The U.S. State Department’s effort to portray North Korean migrant labor in Russia as slavery is misguided; working abroad is one of the only ways for North Koreans to climb the social ladder and provide their families with a modicum of financial stability.
Under Kim Jong-un, the repressions against the North Korean elite have reached unprecedented levels since the times of the inter-faction strife of the 1950’s. Such methods of shoring up one’s power may backfire
Kim Jong-un eagerly and easily communicates with foreigners, but at the same time avoids meeting foreign heads of state. After three years in power he has never once met with a single one of his foreign colleagues.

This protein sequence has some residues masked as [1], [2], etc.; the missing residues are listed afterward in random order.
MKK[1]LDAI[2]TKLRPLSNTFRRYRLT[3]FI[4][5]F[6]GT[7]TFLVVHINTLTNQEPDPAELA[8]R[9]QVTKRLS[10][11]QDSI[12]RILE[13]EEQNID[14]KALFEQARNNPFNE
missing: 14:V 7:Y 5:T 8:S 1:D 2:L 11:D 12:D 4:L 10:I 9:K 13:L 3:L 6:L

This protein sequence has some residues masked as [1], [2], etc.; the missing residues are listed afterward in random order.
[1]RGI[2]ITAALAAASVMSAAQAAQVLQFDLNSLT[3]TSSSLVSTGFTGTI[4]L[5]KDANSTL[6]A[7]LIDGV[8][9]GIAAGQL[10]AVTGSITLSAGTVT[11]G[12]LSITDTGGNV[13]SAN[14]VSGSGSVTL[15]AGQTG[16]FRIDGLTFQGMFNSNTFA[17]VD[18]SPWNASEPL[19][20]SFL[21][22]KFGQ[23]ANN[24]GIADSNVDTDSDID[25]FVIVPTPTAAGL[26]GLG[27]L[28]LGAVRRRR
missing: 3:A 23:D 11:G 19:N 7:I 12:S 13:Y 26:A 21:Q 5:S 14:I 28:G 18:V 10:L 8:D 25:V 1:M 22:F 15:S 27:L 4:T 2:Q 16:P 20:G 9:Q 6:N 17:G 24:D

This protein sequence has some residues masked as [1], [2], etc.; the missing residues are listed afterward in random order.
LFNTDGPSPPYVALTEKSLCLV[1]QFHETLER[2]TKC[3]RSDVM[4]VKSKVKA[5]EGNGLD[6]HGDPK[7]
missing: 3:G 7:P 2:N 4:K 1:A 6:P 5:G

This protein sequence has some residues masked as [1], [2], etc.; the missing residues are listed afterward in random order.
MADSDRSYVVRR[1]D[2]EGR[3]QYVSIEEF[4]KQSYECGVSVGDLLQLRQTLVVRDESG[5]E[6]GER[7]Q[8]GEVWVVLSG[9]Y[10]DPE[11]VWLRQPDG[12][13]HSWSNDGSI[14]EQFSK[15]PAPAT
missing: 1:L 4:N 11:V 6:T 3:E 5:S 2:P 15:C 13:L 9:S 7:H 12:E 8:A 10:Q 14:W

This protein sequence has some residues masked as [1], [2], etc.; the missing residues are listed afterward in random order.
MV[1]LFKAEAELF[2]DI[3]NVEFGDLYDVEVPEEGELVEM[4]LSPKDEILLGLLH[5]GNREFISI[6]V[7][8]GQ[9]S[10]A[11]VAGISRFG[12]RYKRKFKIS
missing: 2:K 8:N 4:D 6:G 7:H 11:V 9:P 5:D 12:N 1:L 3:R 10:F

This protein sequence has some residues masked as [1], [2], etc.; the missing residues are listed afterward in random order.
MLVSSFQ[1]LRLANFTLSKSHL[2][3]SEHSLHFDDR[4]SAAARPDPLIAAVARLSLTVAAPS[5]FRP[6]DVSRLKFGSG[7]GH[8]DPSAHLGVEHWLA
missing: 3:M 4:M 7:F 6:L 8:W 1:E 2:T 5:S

Unlike Tehran, Pyongyang fears external threats more than internal ones and may at most agree to freeze its nuclear program. Though this scenario is arguably the best one imaginable, political considerations in Washington make it all but impossible.
Due to his age, young Kim Jong-un cannot afford to rule the way his aged father did. The old system will not guarantee him another 40—50 years in power. Therefore, he is forced to change it, however risky these changes might be.